Monday, November 9, 2015

“From Derbe to Philippi” Adult Sunday School Lesson

International Sunday School Lesson
For Sunday November 15, 2015

Purpose: To be open to exploring new ways to witness to the faith

Bible Lesson: Acts 16:1-5, 8-15

Background Scripture: Acts 16:1-15

Key Verse: Immediately after he saw the vision, we prepared to leave for the province of Macedonia, concluding that God had called us to proclaim the good news to them. (Acts 16:10)

Acts 16:1-5 (CEB)
(1) Paul reached Derbe, and then Lystra, where there was a disciple named Timothy. He was the son of a believing Jewish woman and a Greek father. (2) The brothers and sisters in Lystra and Iconium spoke well of him. (3) Paul wanted to take Timothy with him, so he circumcised him. This was because of the Jews who lived in those areas, for they all knew Timothy’s father was Greek. (4) As Paul and his companions traveled through the cities, they instructed Gentile believers to keep the regulations put in place by the apostles and elders in Jerusalem. (5) So the churches were strengthened in the faith and every day their numbers flourished.

Acts 16: 8-15 (CEB)
(8) Passing by Mysia, they went down to Troas instead. (9) A vision of a man from Macedonia came to Paul during the night. He stood urging Paul, “Come over to Macedonia and help us!” (10) Immediately after he saw the vision, we prepared to leave for the province of Macedonia, concluding that God had called us to proclaim the good news to them. (11) We sailed from Troas straight for Samothrace and came to Neapolis the following day. (12) From there we went to Philippi, a city of Macedonia’s first district and a Roman colony. We stayed in that city several days. (13) On the Sabbath we went outside the city gate to the riverbank, where we thought there might be a place for prayer. We sat down and began to talk with the women who had gathered. (14) One of those women was Lydia, a Gentile God-worshipper from the city of Thyatira, a dealer in purple cloth. As she listened, the Lord enabled her to embrace Paul’s message. (15) Once she and her household were baptized, she urged, “Now that you have decided that I am a believer in the Lord, come and stay in my house.” And she persuaded us.

Some Thoughts by Burgess Walter

Today’s lesson is full of interesting places and events. To set the scene, it is now the spring of 49 A. D.  Paul and Barnabas have been on their first missionary journey. As they wait in Antioch they go to Jerusalem and bring back the letter from the leaders about new followers of Christ not having to become Jews first. Then Paul and Barnabas agree to part ways and each will go in a different direction. Paul chooses Silas, one of those from Jerusalem, and Barnabas chooses his cousin Mark and they set sail for Cyprus.

Our text follows Paul and Silas along with some others, including a new found convert Timothy. Paul was determined to retrace the first journey, and visit those original congregations established. I think he was anxious to share the letter from Jerusalem about not requiring them to be circumcised and other Jewish laws. The only stipulation was no worshipping idols, and no fornication, no eating things strangled, and no blood. This was good news for all of the men in the new found congregations.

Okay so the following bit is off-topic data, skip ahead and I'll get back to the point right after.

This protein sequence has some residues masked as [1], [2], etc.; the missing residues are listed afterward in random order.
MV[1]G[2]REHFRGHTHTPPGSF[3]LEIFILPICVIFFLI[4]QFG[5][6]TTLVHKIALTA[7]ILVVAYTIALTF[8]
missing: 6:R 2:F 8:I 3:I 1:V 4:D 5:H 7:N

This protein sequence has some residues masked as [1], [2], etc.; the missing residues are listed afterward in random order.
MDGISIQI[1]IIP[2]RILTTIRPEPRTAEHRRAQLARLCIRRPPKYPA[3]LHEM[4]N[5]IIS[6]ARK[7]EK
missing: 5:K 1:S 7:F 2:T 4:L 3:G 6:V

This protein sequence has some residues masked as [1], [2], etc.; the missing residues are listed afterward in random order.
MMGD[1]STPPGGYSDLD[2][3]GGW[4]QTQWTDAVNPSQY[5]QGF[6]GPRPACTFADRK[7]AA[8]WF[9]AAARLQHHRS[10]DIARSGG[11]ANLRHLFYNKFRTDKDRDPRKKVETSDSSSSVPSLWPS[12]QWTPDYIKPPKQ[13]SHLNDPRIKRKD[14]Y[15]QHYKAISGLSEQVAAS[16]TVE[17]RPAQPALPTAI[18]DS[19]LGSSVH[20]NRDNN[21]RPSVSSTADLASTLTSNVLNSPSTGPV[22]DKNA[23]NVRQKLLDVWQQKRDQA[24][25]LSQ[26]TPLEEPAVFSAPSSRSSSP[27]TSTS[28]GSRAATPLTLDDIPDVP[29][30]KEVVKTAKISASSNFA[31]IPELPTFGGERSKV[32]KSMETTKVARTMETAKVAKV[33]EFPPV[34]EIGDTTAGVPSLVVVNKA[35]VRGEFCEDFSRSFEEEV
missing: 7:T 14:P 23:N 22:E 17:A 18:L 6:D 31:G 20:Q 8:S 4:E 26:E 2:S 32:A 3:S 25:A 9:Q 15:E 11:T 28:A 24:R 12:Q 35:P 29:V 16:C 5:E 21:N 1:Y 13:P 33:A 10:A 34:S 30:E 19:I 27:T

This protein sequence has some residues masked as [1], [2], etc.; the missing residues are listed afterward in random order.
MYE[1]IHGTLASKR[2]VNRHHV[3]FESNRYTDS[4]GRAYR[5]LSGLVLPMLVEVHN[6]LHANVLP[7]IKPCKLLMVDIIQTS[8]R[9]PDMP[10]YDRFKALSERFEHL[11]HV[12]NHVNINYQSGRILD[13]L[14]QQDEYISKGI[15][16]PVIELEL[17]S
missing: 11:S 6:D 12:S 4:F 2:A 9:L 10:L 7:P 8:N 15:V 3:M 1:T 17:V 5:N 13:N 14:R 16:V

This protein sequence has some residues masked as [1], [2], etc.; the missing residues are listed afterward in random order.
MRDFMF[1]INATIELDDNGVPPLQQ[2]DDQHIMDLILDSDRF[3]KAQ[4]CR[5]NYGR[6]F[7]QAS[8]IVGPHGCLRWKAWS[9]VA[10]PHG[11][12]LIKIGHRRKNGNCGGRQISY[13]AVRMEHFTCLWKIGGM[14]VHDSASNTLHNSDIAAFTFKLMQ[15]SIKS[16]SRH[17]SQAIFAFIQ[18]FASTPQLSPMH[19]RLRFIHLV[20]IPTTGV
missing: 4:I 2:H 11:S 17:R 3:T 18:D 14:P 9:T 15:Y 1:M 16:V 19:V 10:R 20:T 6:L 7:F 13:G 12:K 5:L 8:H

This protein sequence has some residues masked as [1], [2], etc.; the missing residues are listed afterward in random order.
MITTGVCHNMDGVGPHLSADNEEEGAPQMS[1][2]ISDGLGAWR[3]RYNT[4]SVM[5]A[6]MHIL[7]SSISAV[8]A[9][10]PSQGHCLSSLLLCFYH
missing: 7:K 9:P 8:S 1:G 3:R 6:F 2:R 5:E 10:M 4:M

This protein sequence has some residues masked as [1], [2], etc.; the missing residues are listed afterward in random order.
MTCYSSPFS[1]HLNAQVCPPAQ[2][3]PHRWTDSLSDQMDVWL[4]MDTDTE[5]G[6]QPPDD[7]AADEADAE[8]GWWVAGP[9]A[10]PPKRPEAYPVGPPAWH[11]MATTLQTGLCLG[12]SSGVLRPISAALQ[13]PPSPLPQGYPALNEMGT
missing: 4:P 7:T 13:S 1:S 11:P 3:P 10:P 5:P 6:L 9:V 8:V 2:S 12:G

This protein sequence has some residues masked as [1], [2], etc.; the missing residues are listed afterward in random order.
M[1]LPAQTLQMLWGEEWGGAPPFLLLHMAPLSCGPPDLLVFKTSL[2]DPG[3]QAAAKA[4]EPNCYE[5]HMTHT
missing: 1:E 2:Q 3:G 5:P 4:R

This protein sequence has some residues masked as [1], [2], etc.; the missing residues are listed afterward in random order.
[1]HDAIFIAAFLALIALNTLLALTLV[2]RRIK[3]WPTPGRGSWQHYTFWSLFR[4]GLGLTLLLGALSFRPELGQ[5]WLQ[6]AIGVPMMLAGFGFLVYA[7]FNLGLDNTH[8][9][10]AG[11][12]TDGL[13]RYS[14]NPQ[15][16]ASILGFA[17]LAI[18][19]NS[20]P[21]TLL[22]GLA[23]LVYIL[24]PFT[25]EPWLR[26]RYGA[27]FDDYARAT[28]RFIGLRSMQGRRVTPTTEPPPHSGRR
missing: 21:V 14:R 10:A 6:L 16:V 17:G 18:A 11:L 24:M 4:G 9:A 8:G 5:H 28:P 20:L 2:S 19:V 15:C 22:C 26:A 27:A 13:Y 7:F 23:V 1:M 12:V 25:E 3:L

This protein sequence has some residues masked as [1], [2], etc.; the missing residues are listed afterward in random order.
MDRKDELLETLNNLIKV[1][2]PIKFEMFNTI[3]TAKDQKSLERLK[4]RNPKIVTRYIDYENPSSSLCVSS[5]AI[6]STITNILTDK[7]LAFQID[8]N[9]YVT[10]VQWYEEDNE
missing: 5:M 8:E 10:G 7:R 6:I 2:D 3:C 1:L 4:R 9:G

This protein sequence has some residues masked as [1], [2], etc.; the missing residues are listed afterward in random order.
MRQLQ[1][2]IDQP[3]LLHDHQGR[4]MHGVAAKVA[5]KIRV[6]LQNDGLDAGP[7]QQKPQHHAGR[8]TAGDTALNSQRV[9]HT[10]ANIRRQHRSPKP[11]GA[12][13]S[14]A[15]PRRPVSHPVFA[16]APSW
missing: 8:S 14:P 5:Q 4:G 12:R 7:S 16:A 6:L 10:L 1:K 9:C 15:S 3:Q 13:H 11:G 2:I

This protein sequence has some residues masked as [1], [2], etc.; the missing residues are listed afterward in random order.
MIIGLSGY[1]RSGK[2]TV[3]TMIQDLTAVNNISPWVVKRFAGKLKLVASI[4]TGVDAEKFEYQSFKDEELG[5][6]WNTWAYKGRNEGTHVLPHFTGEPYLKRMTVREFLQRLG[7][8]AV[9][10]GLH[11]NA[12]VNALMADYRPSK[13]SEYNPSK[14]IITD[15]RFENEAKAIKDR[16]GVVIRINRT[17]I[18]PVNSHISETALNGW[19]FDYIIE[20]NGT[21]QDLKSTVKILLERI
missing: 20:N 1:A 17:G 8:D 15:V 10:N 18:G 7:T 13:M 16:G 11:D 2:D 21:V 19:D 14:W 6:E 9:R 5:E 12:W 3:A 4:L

Interestingly Paul did circumcise Timothy whose father was Greek. It was probably done to create some sort of peace between the Greeks and the Jewish believers. Since Paul always stopped at the local synagogue when visiting a new city, Timothy would not be allowed, as an uncircumcised male, to enter any Jewish synagogue. Paul requested and Timothy consented and the mission seemed to be the most important part of Paul’s call.

It is while Paul and his companions are visiting the ancient city of Troy, called Troas in the text, that Paul receives a vision. After Paul’s original vision on the road to Damascus, I doubt he had any trouble with this new vision. God was calling Paul and his companions to go into Europe for the first time and share the good news of Jesus the Messiah.

Their journey takes them to the city of Philippi. Notice that the narrative of Luke now becomes “we.” The missionary party now consist of Paul, Silas, Timothy and Luke the writer of the gospel as well as the Book of Acts. Philippi was a Roman colony and was home to a lot Roman soldiers both active and retired. It was also named after the Macedonian King Philip, father of Alexander the Great.

There is no record of a Jewish Synagogue in Philippi, so Paul and his companions gathered by the river. I should point out that it took 10 Jewish men to establish a synagogue in a community, so we can assume there were very few Jews living in Philippi.

As they gathered by the river, there was another group also there. A group of women had gathered there for prayer. Among them was a wealthy business lady called Lydia. Lydia had been a successful business women in the town of Thyatira, famous for selling purple dyes. Her invitation to Paul and his companions was probably very welcomed after some of the hardships they had gone through.

The conversion and baptism of Lydia was an important part of Paul’s ministry in Europe.
Paul was called out of his comfort zone and changed his plans because God had something better for him to do. There are so many hymns that come to mind, like “Higher Ground” but I guess the obvious is “Shall We Gather at the River.”


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